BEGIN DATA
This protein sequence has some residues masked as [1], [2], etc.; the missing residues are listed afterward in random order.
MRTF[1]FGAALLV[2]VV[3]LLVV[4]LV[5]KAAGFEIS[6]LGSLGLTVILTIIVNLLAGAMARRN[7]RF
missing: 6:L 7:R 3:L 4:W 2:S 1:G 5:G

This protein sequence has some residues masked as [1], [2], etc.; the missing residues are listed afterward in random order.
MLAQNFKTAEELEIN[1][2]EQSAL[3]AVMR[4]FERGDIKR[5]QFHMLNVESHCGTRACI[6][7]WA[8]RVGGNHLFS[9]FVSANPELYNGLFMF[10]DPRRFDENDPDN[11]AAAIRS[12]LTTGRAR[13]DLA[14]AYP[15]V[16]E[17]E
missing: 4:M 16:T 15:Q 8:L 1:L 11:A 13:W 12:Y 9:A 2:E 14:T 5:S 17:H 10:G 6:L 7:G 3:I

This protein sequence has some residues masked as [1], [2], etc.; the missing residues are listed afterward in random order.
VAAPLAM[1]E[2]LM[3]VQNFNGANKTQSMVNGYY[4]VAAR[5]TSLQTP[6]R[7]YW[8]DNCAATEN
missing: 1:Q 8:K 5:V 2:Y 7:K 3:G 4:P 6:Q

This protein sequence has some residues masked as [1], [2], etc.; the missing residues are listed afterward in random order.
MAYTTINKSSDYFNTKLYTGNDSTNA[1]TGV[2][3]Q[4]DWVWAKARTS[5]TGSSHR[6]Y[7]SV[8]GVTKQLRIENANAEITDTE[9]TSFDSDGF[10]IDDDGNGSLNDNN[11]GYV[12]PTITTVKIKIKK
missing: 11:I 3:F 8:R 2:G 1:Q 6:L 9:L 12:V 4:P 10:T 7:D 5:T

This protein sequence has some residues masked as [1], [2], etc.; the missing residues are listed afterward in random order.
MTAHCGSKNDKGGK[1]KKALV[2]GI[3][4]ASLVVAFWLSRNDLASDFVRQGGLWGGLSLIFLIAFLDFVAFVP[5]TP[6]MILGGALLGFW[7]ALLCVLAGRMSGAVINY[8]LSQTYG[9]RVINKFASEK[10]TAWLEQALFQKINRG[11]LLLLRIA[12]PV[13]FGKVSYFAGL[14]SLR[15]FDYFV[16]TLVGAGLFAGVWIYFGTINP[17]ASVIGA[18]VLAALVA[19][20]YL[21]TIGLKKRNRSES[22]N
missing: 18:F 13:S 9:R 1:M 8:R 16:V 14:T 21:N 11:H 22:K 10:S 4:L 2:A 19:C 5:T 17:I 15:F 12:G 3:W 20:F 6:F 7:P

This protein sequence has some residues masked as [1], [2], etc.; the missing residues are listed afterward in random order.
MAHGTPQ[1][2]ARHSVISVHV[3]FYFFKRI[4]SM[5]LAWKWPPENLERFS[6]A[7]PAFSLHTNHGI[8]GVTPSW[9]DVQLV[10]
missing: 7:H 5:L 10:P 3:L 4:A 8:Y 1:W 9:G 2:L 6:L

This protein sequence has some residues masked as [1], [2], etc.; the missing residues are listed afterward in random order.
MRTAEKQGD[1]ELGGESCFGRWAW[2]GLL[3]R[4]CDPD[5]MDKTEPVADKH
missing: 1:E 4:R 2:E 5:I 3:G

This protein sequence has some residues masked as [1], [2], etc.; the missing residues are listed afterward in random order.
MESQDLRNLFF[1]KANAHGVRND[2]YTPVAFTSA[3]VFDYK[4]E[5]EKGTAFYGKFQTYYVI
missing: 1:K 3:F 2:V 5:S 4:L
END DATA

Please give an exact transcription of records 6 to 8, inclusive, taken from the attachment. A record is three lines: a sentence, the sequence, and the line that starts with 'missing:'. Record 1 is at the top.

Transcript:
This protein sequence has some residues masked as [1], [2], etc.; the missing residues are listed afterward in random order.
MAHGTPQ[1][2]ARHSVISVHV[3]FYFFKRI[4]SM[5]LAWKWPPENLERFS[6]A[7]PAFSLHTNHGI[8]GVTPSW[9]DVQLV[10]
missing: 7:H 5:L 10:P 3:L 4:A 8:Y 1:W 9:G 2:L 6:L

This protein sequence has some residues masked as [1], [2], etc.; the missing residues are listed afterward in random order.
MRTAEKQGD[1]ELGGESCFGRWAW[2]GLL[3]R[4]CDPD[5]MDKTEPVADKH
missing: 1:E 4:R 2:E 5:I 3:G

This protein sequence has some residues masked as [1], [2], etc.; the missing residues are listed afterward in random order.
MESQDLRNLFF[1]KANAHGVRND[2]YTPVAFTSA[3]VFDYK[4]E[5]EKGTAFYGKFQTYYVI
missing: 1:K 3:F 2:V 5:S 4:L